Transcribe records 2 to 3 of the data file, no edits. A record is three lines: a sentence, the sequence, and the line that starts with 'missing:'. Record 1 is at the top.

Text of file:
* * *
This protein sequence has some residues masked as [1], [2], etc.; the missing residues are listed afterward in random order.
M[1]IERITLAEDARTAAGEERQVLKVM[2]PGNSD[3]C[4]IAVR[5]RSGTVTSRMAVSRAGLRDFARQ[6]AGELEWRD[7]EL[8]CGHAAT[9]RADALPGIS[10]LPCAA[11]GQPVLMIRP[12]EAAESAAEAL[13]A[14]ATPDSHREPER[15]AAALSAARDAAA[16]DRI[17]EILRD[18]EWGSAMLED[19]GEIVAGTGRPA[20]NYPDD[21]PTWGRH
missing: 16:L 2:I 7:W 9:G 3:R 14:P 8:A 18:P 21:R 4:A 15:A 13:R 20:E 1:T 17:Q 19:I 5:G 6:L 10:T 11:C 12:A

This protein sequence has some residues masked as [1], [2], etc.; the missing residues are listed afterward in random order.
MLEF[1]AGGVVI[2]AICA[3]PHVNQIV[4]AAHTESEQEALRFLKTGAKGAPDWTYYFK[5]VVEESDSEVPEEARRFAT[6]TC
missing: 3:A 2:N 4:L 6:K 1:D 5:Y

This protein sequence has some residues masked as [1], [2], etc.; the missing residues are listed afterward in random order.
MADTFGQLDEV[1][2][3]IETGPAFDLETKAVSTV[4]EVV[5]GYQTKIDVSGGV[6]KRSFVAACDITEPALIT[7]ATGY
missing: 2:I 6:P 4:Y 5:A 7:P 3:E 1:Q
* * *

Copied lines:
This protein sequence has some residues masked as [1], [2], etc.; the missing residues are listed afterward in random order.
MLEF[1]AGGVVI[2]AICA[3]PHVNQIV[4]AAHTESEQEALRFLKTGAKGAPDWTYYFK[5]VVEESDSEVPEEARRFAT[6]TC
missing: 3:A 2:N 4:L 6:K 1:D 5:Y

This protein sequence has some residues masked as [1], [2], etc.; the missing residues are listed afterward in random order.
MADTFGQLDEV[1][2][3]IETGPAFDLETKAVSTV[4]EVV[5]GYQTKIDVSGGV[6]KRSFVAACDITEPALIT[7]ATGY
missing: 2:I 6:P 4:Y 5:A 7:P 3:E 1:Q